Cash Only.

Oh the adventures of budgeting. Always a joy right?

Yeah. Not so much.

BUT, it is an area that Chris and I have committed to growing in, and we’ve really spent a lot of time talking about it/working on it since we got married over a year ago. We’ve had some great celebrations…paying off my student loan and both of our vehicles…and we are looking forward to celebrating the end of our credit card debt in the very near future. After that all we’ll have left (God willing!) is Chris’ student loans.

You should all be warned that he swears he is going to run naked through the streets when those are paid off. Yikes!

We had both read/studied the “teachings” of Dame Ramsey before we got married, and in the time since we have tried to apply some of his principles. Our emergency fund is set up, and the “debt snowball” principal is what has helped us pay off so many things in a short time. We’ve stopped using credit cards (don’t even get me going about those evil things), and we keep a close eye on everything using online banking. Not too shabby for a couple of newlyweds right?!

After a little encouragement (in the form of an AWESOME spreadsheet and a few words of wisdom) from my cousin K, the husband and I have decided to bump our money management up a notch. It seems that despite our good intentions and best efforts, there are still too many times we have more month than money…too many times we look at our bring-home pay and think “Where did that all go?” It’s not a good feeling, to say the least.

*Enter the spreadsheet*…which is based off of Dave Ramsey principals by the way. 🙂 The new goal is to start giving “every dollar a name,” or allocating it to specific needs/bills within each pay period. After plugging all of our bills and budgeting for groceries, gas, and such in the spreadsheet, the goal is for the final balance to be $0. <No, no. That doesn’t mean we have $0 in the account. It just means that we gave every dollar a name and it is all accounted for. Some of it is given the name of “STAY IN THE ACCOUNT. DO NOT GET SPENT ON FRIVOLOUS WANTS.”>

Taking that a step further is the accountability of using cash versus debit/credit cards. After writing out checks for bills/paying online, we went and withdrew cash for all of our groceries, gas, and the little “extras” we budgeted for. (Extras include my weekly dinner with the girls, date night money, etc.) I then put the allotted amount of money for each item into it’s own envelope. This pay period we have a grocery envelope, gas envelope, date envelope, and dinner envelope. Once an envelope is empty, then that’s all she wrote. There is literally no other money to be withdrawn or charged…we’ve put a freeze on ourselves.

It’s kind of scary.

I’m nervous about making that big Wal-Mart trip that inevitably happens every month…what will I do if I go over the amount of money we have available?

It’s kind of a bummer.

I’m admittedly a little sad that I can’t buy random little things here or there just because they caught my eye.

It’s kind of cramping my teacher style.

Like all teachers, if it’s something I need for school to teach a lesson or help with the management of my classroom, I generally buy it. But with all the cuts that are being made to education, I’ve come to realize that I absolutely can not fill the void or make up the difference.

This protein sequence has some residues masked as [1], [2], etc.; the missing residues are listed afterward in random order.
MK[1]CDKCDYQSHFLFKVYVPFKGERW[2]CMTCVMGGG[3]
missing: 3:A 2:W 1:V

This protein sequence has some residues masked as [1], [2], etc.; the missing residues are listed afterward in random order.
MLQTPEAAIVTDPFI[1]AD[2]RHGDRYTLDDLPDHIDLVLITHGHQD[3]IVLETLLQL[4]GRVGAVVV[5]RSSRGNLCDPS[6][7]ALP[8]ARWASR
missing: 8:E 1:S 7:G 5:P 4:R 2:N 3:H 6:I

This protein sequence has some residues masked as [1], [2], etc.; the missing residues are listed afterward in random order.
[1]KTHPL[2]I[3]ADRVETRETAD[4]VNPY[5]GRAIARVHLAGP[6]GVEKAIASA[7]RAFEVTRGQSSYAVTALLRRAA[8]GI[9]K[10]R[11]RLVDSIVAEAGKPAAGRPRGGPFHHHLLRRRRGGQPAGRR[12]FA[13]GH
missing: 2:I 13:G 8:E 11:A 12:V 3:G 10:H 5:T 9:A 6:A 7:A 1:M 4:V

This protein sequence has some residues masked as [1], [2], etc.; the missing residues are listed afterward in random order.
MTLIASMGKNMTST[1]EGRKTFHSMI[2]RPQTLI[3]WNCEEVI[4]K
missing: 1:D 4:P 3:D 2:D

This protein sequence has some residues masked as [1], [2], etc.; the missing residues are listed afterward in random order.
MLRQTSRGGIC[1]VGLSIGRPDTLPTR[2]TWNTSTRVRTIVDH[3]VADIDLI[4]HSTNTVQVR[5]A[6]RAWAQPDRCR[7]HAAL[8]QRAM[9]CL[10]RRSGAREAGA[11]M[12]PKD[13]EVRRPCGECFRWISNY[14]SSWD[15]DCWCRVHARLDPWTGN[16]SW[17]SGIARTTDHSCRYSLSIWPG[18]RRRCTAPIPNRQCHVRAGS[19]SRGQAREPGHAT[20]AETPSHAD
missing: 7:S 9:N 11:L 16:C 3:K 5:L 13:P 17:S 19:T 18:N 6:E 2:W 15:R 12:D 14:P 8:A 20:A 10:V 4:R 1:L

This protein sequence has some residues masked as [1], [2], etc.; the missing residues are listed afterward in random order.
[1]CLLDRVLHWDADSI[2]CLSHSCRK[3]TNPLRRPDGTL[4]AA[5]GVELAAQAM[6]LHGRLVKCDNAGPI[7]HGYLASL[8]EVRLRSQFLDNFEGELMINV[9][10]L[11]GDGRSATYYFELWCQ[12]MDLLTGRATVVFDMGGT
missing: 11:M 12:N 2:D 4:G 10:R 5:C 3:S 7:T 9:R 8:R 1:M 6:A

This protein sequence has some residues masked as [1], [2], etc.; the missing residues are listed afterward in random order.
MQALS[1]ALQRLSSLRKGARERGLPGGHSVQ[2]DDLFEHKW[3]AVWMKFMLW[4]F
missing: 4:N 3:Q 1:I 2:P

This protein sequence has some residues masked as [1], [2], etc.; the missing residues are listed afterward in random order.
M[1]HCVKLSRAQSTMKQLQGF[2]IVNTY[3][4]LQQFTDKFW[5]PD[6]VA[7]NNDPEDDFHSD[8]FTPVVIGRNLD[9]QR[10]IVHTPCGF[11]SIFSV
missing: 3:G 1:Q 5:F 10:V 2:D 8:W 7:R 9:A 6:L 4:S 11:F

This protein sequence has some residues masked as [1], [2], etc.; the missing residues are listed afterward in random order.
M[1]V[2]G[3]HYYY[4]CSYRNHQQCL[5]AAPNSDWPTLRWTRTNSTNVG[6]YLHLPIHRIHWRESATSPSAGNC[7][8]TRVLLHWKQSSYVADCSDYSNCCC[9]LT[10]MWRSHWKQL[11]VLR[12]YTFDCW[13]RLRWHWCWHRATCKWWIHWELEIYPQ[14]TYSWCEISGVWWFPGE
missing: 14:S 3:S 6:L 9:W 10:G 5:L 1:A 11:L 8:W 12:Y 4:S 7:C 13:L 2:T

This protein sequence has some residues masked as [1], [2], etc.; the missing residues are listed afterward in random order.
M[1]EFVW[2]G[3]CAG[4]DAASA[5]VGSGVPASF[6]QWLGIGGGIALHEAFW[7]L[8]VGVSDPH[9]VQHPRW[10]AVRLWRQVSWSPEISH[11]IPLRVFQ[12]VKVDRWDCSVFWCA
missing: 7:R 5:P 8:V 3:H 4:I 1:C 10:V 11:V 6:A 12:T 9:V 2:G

It’s kind of making me more accountable to my husband.

I’m sad to admit that this isn’t always easy for me. Sometimes I don’t like having to account for every penny I spend…sometimes I don’t like being told not to buy something. It’s ugly, but it’s the truth.

But by the same token…

It’s kind of exciting.

I just keep thinking about how good we are going to feel when there are no more credit card payments. When we are able to build up our savings and our checking account. When we are able to save for the things that we want and bask in the reward of working for what we want. When we can give to the Lord the way our hearts desire. It’s exciting to know that we have the potential, in the very near future, to be the boss of our money…not the other way around.

It’s kind of challenging.

I’m always up for a good challenge. The envelope system is not easy, but it motivates me…and has already kept me in check more than once. That’s what it’s all about.

It’s kind of helping Chris and I continue to merge from two into one.

We are doing lots of talking…and although it’s not always fun or pleasant  it is helping us to break down walls and set new standards for ourselves and our marriage. I’m so glad that we are working on this now instead of later.

It’s kind of changing our life.

Both sets of our parents have talked about how no one ever talked with them about money or management when they were first newlyweds. They had to learn everything by trial and error. Although Chris and I will have <and have had!> plenty of trial and error ourselves, I feel so blessed that we have parents to guide us and resources available to teach us sound financial practices. I pray that we will establish good habits now, because to whom much is given, much is expected.

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So yes. It’s nothing new. It’s just kind of new to us. 🙂

What about you friends? Do you have any fab budgeting tips to share? I’m always looking to learn something from others in life…so share the love and leave me a comment!

KEEP CALM AND BUDGET ON!

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